The time is 1776, at the height of the American Revolution. Gil Martin has a cart, a horse (an oxen would have been better), a cow, and an 18-year-old bride named Lana. They are heading into New York’s Mohawk Valley wilderness, hoping to create a homestead away from the safety of settlements. Lana is a hopeful soul. She is very strong and figures that if she and Gil work real hard, in a few years they might be able to buy a $13 clock. Their adventures in war and peace, described by Walter D. Edmonds in this 1937 classic, are not only rousing but inspirational in bringing pioneer experiences back to life.
In this esteemed American frontier novel by Kenneth Roberts, you are part of the expedition by Major Robert Rogers and his Rangers as they attack the notorious St. Francis village of the Mohawk tribe in the French and Indian War, 1739. The location for this key aspect of <em>Northwest Passage</em> by Kenneth Roberts is the wilderness northeast of Montreal. The journey through old New England and into the desperate campaign with Major Rogers is told through the character Langdon Towne, who is accompanied by his colorful friend Hunk. Towne is an artist and Harvard student, and he needs new skills in conflicts he is heading into.
Lewis and Clark, with Thomas Jefferson’s help, open the American west in 1804. The famed military historian Stephen Ambrose has written a masterpiece on America’s greatest journey of exploration.
Here are the best five narratives you will find on the struggles on America’s wilderness frontier, the truly “dark and bloody ground” of Kentucky and surrounding states. Allan W. Eckert’s wrote these stories and another narrative called <em>The Frontiersman</em>, which is also a great frontier-era read.
Eric Sloane was a talented artist whose brushstrokes in color and black-and-white drawings captured skies, landscapes and the best renditions of early-American farm and country life ever seen. Sloane was also a good writer, and his many works include text that back up his artwork with meaningful descriptions of what you’re seeing in the pictures. My favorite Eric Sloane is a four-book collection in a slip-case, including <em>Diary of an Early American Boy, The Vanishing Landscape, Reverence for Wood and Museum of Early American Tools</em>.I am also very fond of Sloan’s <em>The Seasons of America Past</em>.
Written and illustrated by Edwin Tunis, <em>Frontier Living</em> earns its spot on my shelf by the superb way it lives up to its subtitle: <em>An Illustrated Guide to Pioneer Life in America, including Log Cabins, Furniture, Tools, Clothing and More</em>. The book was originally published by Thomas Y. Crowell Co. in 1961, and is republished by the Lyons Press in 2000.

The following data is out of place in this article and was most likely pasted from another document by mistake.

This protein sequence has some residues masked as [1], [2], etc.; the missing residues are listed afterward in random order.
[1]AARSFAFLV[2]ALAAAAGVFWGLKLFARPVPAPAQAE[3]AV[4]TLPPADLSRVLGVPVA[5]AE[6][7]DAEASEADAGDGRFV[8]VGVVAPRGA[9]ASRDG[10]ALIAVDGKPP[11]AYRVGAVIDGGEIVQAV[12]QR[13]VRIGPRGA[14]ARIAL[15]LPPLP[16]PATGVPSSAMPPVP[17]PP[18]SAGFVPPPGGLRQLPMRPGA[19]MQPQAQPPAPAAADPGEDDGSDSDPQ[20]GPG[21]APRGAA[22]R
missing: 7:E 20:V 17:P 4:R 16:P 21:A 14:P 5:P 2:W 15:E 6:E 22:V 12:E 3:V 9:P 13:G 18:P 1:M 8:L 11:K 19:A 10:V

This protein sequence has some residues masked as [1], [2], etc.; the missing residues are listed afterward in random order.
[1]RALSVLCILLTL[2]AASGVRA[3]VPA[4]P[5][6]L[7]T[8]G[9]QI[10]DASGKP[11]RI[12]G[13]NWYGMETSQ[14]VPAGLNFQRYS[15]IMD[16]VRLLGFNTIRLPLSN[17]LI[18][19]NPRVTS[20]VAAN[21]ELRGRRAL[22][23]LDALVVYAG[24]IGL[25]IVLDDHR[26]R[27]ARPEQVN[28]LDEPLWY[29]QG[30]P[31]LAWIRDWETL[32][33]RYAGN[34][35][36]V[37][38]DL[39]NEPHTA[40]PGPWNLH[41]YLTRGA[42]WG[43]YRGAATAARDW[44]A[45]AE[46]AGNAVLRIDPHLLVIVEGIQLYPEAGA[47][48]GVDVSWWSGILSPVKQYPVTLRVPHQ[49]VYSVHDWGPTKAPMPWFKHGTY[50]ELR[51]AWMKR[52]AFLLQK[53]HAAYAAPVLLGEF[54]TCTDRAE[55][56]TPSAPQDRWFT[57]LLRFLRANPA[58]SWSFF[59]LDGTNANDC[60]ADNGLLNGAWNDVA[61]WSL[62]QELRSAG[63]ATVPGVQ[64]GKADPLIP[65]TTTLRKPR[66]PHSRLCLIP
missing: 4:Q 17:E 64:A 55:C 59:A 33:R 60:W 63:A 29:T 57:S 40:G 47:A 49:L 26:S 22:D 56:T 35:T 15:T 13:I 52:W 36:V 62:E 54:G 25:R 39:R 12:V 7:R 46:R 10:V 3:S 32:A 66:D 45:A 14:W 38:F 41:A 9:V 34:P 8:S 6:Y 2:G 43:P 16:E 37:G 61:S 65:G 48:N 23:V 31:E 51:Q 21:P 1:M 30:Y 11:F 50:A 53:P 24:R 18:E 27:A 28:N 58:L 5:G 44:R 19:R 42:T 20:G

Scott Weidensaul wrote what is possibly the best book ever on bird migration, <em>Living on the Wind</em>. He has followed that great work with a look back at the earliest American frontier when the land between the Atlantic and the Appalachian mountains was contested in brutal conflict. The book is called <em>The First Frontier: The Forgotten History of Struggle, Savagery & Endurance in Early America</em>. Kirkus Reviews said of the book, “Any reader who picks it up will get a very real picture of what it was like to live and die in the New World.”
Want to dive into the stories of some of the best original pioneers? This list is complete with reads that are sure to pique your interest. Authors like A. B. Gurthie, Majorie Kinnan Rawlings, Stephen Ambrose and more, are sure to captivate you with their tales of American pioneers.
- RELATED STORY: Pioneers of Archery: The Life & Times of the American Flatbow
- RELATED STORY: From City Slickers To Newbie Pioneers: Transitioning To Rural Living
For More Information
- Lonesome Dove: simonandschuster.com
- The Big Sky: hmhco.com
- The Way West: hmhco.com
- Mountain Man: simonandschuster.com
- Terry C. Johnston Trilogy: bantam-dell.atrandom.com
- Trask and Moontrap: osupress.oregonstate.edu; 800-621-2736
- The Yearling: simonandschuster.com
- Drums Along The Mohawk: penguinrandomhouse.com
- Undaunted Courage: simonandschuster.com
- Winning of America Series: jsfbooks.com; 855-407-6243
- Eric Sloane Collection: ballantine.atrandom.com; promontorypress.com
- Frontier Living: lyonspress.com
- The First Frontier: hmhco.com
This article was originally published in the AMERICAN FRONTIERSMAN ™ 2015 issue #174. Subscription is available in print and digital editions here.
eBugout released its new tool to help you organize and personalize your bug out...
by Kori Tuitt / Sep 9, 2015